59 Hertz Refresh Rate and Windows

Martin Brinkmann
Apr 28, 2010
Updated • Sep 14, 2016
Windows, Windows 7

My HP w2408w computer monitor was displaying a refresh rate of 59 Hertz ever since it was connected to a computer system running Windows 7. The 60 Hertz option was available in the adapter's display settings but it was never saved when I selected the option there as the value would always return to 59 Hertz instead.

If you search on the Internet for the 59 Hertz problem, you come upon many users and websites that report the same problem.

As it turns out, it is not a problem at all. But let us start at the beginning to see how the refresh rate is changed in Windows 7.

Right-click the desktop of the PC and select Screen Resolution from the menu. When the menu opens, click on the Advanced Settings link near the right bottom of the window.

This opens a new window. Switch to the Monitor tab. It should look similar to the one below.

Update: In newer versions of Windows, you need to select display settings and on the page that opens advanced display settings. Click on Display Adapter Properties, and then switch to the Monitor tab to get to the same menu.

59 Hertz is the reported screen refresh rate of the computer monitor. A click on the pulldown menu reveals the 60 Hertz setting. This refresh rate can be selected but it will not stick. Applying the changes and going back to the menu reveals that the screen refresh rate is still stuck at 59 Hertz.

The problem is not a problem as pointed out by Microsoft points on the company's knowledgebase.

Certain monitors report a TV-compatibility timing of 59.94Hz. Therefore, Windows 7 exposes two frequencies, 59Hz and 60Hz, for every resolution that is supported at that timing. The 59Hz setting makes sure that a TV-compatible timing is always available for an application such as Windows Media Center. The 60Hz setting maintains compatibility for applications that expect 60Hz.

In Windows 7, when a user selects 60Hz, the OS stores a value of 59.94Hz. However, 59Hz is shown in the Screen refresh rate in Control Panel, even though the user selected 60Hz.

It basically means that Windows will always use a refresh rate of 59.94Hz regardless of the value that is shown in the screen refresh rate settings.

This affects other monitor refresh rates as well, specifically:

* 23.976Hz, but not 24Hz
* 29.970Hz, but not 30Hz
* 47.952Hz, but not 48Hz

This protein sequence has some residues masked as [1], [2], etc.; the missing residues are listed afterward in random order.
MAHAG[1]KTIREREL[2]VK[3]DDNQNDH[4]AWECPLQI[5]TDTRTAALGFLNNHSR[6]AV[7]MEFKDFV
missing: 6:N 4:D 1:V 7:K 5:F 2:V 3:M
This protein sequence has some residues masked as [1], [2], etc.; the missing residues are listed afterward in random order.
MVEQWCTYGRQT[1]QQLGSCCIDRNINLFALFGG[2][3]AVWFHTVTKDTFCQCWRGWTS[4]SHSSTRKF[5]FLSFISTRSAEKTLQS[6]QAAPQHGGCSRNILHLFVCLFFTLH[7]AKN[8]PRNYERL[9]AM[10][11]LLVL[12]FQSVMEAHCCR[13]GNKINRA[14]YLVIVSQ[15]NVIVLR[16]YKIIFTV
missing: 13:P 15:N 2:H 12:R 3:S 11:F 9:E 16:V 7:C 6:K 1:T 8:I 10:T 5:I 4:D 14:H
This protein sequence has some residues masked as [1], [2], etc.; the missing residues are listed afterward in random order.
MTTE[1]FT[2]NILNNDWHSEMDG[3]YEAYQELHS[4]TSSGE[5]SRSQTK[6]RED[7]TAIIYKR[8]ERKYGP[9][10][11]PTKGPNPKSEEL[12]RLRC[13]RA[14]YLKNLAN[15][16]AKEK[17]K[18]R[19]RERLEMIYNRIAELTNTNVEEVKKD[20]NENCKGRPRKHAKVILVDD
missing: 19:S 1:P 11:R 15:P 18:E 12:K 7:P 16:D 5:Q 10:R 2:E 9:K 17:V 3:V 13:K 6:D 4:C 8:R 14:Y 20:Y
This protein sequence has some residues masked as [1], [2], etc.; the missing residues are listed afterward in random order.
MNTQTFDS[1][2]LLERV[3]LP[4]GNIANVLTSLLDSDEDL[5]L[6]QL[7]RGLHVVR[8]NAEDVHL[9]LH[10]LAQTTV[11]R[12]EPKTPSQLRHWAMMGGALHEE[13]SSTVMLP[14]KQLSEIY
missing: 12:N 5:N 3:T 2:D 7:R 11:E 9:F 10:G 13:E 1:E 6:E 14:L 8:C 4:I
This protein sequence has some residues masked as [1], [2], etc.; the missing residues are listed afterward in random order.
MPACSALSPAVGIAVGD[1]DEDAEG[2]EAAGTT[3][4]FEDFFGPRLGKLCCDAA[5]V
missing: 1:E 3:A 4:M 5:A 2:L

* 71.928Hz, but not 72Hz
* 119.880Hz, but not 120Hz

To conclude: Windows displays either 59 Hertz or 60 Hertz as the refresh rate depending on the monitor in question. Windows on the other hand uses a refresh rate of 59.94Hz regardless of what the monitor reports but will use 60Hz for applications that expect the frequency.

59 Hertz Refresh Rate and Windows
Article Name
59 Hertz Refresh Rate and Windows
Find out why the Windows operating system may report a refresh rate of 59 Hertz instead of 60 Hertz when you check the display refresh rate on a computer.
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  1. Ari Taipale said on January 12, 2012 at 10:42 am

    Yes, well, hmm… i have blinking problem with all kind of popup menus in Firefox which persists as long as i switch my monitors refresh rate to 60Hz. Everytime after reboot, i have to switch it back to 60Hz to get things working.
    I’m using Windows 7 Pro with Fujitsu Siemens 26″ (high quality) (here menus working properly) & BenQ 24″ (medium quality) (this one has the problem) lcd monitors.

  2. Sammy said on April 29, 2010 at 6:36 pm

    I have the same monitor and was wondering about this….Thanks

  3. Taomyn said on April 29, 2010 at 9:43 am

    The Dell Alienware M17x suffers from this issue as well and it’s nice to have it finally explained. However, does anyone know if this effects the performance of any games for example? I’m not seeing it myself, but then I’m not a perfectionist when it comes to getting my gaming settings just right unlike many others I’ve come across.

    1. Martin said on April 29, 2010 at 10:01 am

      Taomyn, no it does not affect performance as Windows always uses the 58,94Hz regardless of the monitor’s reporting of 60Hz or 59,94Hz (which is shown as 59Hz)

  4. Chocobito said on April 29, 2010 at 1:07 am

    In my 4 years old Laptop, this always work in 61Hz, the video properties say 60Hz but when really work a 61.5Hz, in Windows, in Linux this work a 75hz, really weird a a little stubborn when I want to see really smooth playback.

  5. Brett said on April 28, 2010 at 8:08 pm

    Interesting except, my Windows 7 Pro always shows 60 Hertz

    Win7 32 bit Pro

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